Godfrey-Lee Public Schools students were challenged to think outside the box — and inside, under, over and through it.
Turns out, with a little thinking a plain-old cardboard box can become a skee-ball game, a claw machine that grabs candy or an amazing piece of art, like second-grader Andy Alvarez’s huge robot. “Everybody says ‘Wow!’ ” said Andy about people’s reaction to the robot, which towered over his head.
Kindergarten through second grade students participated in the Cardboard Challenge recently, building houses, castles, robots and other cool creations that took over their classrooms.
They upped the creativity factor even further by pairing with Lee Middle-High School students to make a full-scale cardboard arcade in the gymnasium.
The challenge culminated in a carnival at the Godfrey-Lee Early Childhood Center, where students and their families played the homemade games, with students showcasing their work.
“I love that they have an audience. They knew they were going to be presenting this and letting other people play,” said first grade teacher Deedee Stasiak, who was inspired to start the Godfrey-Lee challenge after watching the YouTube video “Caine’s Arcade.” When they have an audience it just makes it so much more authentic and they are so much more motivated.”
Stasiak collaborated with Rosana Tocco, Lee Middle-High School teacher, who got her students involved in the game-making.
“Caine’s Arcade” is a 2012 video about a 9-year-old boy, Caine Monroy, who built his own cardboard arcade in his father’s auto parts store. The video, filmed by Nirvan Mullick, went viral. Children all over the world werealso inspired to create cardboard games and creations.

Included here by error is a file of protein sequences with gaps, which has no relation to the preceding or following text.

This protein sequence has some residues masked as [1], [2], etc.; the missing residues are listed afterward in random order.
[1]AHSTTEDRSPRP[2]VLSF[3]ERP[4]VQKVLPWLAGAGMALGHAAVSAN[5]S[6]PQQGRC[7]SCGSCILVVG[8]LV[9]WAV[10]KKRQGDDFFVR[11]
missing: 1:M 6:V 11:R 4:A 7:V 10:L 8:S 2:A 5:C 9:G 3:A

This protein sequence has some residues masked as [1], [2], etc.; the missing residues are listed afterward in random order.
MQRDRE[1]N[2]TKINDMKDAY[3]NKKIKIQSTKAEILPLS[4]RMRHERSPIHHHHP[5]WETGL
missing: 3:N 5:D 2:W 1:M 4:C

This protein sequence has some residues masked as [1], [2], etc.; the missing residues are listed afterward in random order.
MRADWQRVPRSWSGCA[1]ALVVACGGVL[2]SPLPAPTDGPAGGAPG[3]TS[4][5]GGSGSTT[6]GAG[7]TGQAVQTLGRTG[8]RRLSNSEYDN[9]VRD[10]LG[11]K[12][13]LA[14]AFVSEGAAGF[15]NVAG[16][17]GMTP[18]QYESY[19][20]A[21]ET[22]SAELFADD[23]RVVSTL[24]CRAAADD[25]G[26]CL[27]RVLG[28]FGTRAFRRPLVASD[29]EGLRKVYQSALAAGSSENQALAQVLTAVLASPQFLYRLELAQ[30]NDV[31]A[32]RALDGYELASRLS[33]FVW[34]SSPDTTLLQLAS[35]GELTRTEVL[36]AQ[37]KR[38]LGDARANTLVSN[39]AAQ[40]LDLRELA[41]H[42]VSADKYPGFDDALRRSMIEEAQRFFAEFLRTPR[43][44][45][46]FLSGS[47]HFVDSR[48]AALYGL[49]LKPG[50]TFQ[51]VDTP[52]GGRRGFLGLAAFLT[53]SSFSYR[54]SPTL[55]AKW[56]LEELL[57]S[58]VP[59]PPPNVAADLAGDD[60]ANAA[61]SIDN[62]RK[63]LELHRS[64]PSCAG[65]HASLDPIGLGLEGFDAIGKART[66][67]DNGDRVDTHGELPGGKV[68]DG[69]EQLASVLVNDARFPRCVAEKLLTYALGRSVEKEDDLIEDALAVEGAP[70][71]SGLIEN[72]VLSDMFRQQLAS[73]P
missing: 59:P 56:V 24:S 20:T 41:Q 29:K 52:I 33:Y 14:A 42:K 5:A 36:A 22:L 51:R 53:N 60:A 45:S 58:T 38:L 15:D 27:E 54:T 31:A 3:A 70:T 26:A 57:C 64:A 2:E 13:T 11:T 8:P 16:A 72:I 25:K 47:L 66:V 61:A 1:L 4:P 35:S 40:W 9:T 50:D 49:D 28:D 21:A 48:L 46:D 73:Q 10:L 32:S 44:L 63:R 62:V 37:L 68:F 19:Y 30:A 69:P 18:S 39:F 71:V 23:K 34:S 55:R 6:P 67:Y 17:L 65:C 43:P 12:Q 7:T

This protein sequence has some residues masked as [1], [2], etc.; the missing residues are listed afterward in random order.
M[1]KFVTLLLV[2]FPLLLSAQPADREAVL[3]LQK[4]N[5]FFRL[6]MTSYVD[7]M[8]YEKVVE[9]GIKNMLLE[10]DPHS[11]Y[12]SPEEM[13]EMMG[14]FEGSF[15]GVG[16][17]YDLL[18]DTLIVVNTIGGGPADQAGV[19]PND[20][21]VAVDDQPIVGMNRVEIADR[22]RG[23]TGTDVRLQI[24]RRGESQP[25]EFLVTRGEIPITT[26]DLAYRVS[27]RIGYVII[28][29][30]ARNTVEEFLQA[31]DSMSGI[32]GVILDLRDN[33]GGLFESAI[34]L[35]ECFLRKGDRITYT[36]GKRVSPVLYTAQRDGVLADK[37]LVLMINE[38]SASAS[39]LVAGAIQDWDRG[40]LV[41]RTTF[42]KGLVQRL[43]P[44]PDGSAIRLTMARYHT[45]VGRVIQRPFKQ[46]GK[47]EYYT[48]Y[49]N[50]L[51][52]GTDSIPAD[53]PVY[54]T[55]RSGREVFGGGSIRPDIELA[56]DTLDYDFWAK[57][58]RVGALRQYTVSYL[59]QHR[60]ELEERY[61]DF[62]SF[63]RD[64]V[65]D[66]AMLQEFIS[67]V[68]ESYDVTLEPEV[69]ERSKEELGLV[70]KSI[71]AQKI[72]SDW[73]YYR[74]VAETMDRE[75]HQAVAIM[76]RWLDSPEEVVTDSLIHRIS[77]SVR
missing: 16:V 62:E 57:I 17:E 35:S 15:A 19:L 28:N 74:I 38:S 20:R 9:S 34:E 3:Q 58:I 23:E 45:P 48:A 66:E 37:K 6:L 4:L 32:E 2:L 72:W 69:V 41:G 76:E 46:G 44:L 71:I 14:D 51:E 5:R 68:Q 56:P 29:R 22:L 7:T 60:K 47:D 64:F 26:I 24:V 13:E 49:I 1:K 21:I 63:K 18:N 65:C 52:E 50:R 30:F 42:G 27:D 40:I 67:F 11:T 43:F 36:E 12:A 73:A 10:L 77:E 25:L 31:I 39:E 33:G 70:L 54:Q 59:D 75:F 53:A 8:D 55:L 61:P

According to the website cainesarcade.com, two days after the film was posted Mullick decided to start a non-profit to find, foster and fund creativity and entrepreneurship in more kids like Caine. Five days later, the Goldhirsh Foundation awarded a $250,000 Challenge Grant to help start the Imagination Foundation, which launched an annual Global Cardboard Challenge that engages over 100,000 kids in creative play each year.
A Gallery Walk and Carnival Fun
Ninth-graders Carlos Savala and Joaquin Hernandez helped build a paper toss game with a first grade student. The object was scoring points by throwing balls of paper into holes, basketball-style.
“It’s fun to see kids smile and have fun with it,” Carlos said.
The older boys said the younger student was quiet and shy, but had a plan in his head.
“Once he got used to us he wouldn’t stop talking about it,” said Joaquin.
Parents and students toured classrooms, checking out all the projects and played the games to win candy and little toys.
While in her classroom, second-grader Irais Gonzalez-Ibarra stood inside her project, a house with a “security camera” on the side. “I wanted to make a big one so people will like it,” she said.